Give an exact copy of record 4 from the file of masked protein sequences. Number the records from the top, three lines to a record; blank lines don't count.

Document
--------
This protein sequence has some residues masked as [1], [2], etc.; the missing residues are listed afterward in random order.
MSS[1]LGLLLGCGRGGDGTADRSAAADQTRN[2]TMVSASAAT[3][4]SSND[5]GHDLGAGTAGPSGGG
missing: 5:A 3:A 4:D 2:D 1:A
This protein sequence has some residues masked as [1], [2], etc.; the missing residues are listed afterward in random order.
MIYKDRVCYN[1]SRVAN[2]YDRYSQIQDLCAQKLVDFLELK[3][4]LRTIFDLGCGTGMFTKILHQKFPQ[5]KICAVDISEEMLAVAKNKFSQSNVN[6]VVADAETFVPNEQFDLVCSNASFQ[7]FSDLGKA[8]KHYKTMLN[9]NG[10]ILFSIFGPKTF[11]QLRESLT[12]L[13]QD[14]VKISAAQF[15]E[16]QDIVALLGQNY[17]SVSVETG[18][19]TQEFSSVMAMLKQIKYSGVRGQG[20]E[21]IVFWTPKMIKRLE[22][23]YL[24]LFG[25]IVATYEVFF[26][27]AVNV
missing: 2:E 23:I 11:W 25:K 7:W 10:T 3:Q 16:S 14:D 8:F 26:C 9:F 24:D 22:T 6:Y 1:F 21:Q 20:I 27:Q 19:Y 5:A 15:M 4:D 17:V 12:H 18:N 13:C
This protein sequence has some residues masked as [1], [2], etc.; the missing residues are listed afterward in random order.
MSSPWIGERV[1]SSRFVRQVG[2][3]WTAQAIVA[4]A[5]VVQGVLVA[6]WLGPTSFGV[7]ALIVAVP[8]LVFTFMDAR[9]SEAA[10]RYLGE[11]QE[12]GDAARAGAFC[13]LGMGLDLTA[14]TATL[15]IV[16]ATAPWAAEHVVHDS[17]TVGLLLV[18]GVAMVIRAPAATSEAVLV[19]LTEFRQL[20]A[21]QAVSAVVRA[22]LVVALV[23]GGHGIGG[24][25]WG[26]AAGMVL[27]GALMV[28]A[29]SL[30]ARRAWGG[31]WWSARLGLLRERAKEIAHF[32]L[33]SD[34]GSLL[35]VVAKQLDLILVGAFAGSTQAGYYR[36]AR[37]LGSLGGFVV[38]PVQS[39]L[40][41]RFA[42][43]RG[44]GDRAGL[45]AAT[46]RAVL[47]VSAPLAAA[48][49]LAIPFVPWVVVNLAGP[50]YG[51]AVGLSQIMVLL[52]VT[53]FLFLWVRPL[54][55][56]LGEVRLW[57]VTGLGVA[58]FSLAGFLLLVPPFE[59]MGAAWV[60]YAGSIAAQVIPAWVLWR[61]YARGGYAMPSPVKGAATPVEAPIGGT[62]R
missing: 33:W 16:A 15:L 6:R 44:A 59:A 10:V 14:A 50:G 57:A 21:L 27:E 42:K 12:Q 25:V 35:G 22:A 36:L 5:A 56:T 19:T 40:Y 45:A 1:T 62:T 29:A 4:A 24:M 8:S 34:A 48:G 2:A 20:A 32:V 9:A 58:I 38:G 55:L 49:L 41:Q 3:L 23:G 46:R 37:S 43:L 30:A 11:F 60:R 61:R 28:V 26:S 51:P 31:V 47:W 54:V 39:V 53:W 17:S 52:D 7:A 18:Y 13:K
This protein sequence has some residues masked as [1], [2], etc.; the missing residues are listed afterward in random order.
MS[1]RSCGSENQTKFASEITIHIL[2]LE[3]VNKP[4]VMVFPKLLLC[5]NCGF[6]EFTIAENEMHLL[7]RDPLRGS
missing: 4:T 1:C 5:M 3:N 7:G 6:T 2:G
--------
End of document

This protein sequence has some residues masked as [1], [2], etc.; the missing residues are listed afterward in random order.
MS[1]RSCGSENQTKFASEITIHIL[2]LE[3]VNKP[4]VMVFPKLLLC[5]NCGF[6]EFTIAENEMHLL[7]RDPLRGS
missing: 4:T 1:C 5:M 3:N 7:G 6:T 2:G